With Japan’s denunciation of the Washington treaty, that agreement and the succeeding London treaty will cease to exist on New Year’s Day, 1937. Immediately in all maritime nations those to whom the old ratios seemed dangerously to limit the sovereign right of self-defense will be free to build, each to that elusive dream of absolute security, his country’s own peculiar needs. No longer will the size or the composition of fleets be dictated by statesmen in compromise agreements with a foreigner. It will be each for himself – and the devil take the hindmost. Freedom to redesign and to expand our Navy we shall have – and others will have it too – freedom bounded only by the size of the dockyard forges and the depth of the public purse. What use shall we make of this new found freedom, and where, we may ask ourselves, is it likely to lead?
From their very inception, the Washington and London treaties were forced through over the protests of a large section of professional opinion both here and abroad. The Japanese Navy was frankly loath to accept the apparent inferiority of the original 5:3 ratio, and consented to it only after the non-fortification agreement was thrown in to tip the delicately poised scales of those first difficult and protracted negotiations. Conservatives in Great Britain honestly bemoaned the loss of her historic preponderance at sea and accepted the abrogation of the Anglo-Japanese Alliance only at the insistence of the Dominions. Somehow they felt that the Empire could and should have overtopped our partially completed 1916 building program. And in the United States, many leaders of naval thought professed to see in the outcome of the Washington conference an unnecessary, useless, and dangerous eclipse of American sea power, a sacrifice of our birthright of unquestioned security for a mess of international pottage.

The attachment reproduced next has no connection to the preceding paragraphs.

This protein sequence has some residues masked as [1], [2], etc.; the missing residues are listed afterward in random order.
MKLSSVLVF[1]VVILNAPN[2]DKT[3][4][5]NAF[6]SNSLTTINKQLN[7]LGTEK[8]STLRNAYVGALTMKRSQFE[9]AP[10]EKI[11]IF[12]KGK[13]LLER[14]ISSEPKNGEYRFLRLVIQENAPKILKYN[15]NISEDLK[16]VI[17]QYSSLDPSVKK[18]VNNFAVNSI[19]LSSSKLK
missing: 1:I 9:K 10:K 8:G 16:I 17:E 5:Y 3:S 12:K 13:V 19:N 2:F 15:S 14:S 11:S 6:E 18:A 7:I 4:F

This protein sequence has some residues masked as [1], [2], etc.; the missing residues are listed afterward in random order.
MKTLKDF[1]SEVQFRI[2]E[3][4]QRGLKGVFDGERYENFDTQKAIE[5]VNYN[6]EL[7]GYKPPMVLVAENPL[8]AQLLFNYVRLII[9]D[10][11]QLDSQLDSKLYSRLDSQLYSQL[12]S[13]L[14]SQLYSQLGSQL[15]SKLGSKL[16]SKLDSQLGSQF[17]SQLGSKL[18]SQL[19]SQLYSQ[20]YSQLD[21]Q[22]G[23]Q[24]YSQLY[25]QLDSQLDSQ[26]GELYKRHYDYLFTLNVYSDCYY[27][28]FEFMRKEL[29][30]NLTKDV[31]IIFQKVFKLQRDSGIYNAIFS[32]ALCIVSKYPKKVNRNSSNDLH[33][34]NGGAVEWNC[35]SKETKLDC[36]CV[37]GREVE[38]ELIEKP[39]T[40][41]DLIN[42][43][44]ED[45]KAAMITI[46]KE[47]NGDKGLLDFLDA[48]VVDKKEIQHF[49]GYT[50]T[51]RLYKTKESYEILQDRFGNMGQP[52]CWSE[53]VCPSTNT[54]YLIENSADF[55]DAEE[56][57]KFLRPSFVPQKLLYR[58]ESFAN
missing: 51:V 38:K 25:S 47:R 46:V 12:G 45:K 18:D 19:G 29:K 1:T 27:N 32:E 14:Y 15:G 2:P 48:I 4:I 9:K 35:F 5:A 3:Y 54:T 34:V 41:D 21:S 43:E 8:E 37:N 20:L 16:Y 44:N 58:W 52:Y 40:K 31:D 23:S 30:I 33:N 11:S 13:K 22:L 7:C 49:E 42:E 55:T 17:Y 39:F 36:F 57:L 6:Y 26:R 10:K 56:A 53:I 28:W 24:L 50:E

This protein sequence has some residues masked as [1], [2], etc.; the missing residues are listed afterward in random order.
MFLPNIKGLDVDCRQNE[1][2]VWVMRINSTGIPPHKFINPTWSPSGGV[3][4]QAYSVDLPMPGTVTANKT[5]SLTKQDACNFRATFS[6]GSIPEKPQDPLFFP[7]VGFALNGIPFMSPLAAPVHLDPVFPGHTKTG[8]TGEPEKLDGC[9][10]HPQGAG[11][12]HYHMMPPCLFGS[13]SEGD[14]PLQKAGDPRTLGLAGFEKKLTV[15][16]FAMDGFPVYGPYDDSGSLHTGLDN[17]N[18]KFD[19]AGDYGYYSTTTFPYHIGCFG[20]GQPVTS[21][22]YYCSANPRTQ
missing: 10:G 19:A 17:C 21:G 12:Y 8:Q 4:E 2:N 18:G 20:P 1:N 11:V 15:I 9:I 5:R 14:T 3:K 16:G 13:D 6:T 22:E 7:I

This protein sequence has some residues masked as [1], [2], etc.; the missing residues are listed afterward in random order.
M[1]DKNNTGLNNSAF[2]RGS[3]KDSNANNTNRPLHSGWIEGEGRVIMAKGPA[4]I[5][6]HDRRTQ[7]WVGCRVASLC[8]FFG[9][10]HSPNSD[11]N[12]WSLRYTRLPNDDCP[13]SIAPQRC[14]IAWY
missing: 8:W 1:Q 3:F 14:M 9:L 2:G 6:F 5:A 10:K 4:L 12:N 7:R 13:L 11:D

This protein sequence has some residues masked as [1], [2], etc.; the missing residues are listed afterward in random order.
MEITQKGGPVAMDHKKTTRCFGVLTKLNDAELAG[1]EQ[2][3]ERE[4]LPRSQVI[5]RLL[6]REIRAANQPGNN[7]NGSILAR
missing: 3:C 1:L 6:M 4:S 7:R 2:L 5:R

Eight years later, when the ratification of the London treaty held the Senate in session over seven stiffing weeks of acrimonious debate, in which American statesmen stood opposed to the majority of American naval opinion, few indeed were the members of the profession of arms who did not regard the cruiser compromise and the concessions to Japan’s ratio as fully sufficient to justify its rejection. It is a historical fact that the naval agreements never had the full backing of those charged with the heavy duty of preparing for national defense at sea.
Beneath the technical arguments against the treaties, there was often evident the basic philosophy which holds that arms rivalry is inevitable, that mutual curtailment or even mutual stabilization is impossible, and that, in the last and final analysis, war readiness is the natural expression of national strength and national greatness. Competitive armaments, this philosophy maintains, are inexorably rooted in the past and in the changeless nature of man himself. Neither the Versailles treaty nor the treaty of Washington, according to this point of view, marked a turning point in history. The World War, it holds, was but “one round in a perpetual prize fight” and unlimited preparations for the next are inherent in the war- scarred course of historical evolution.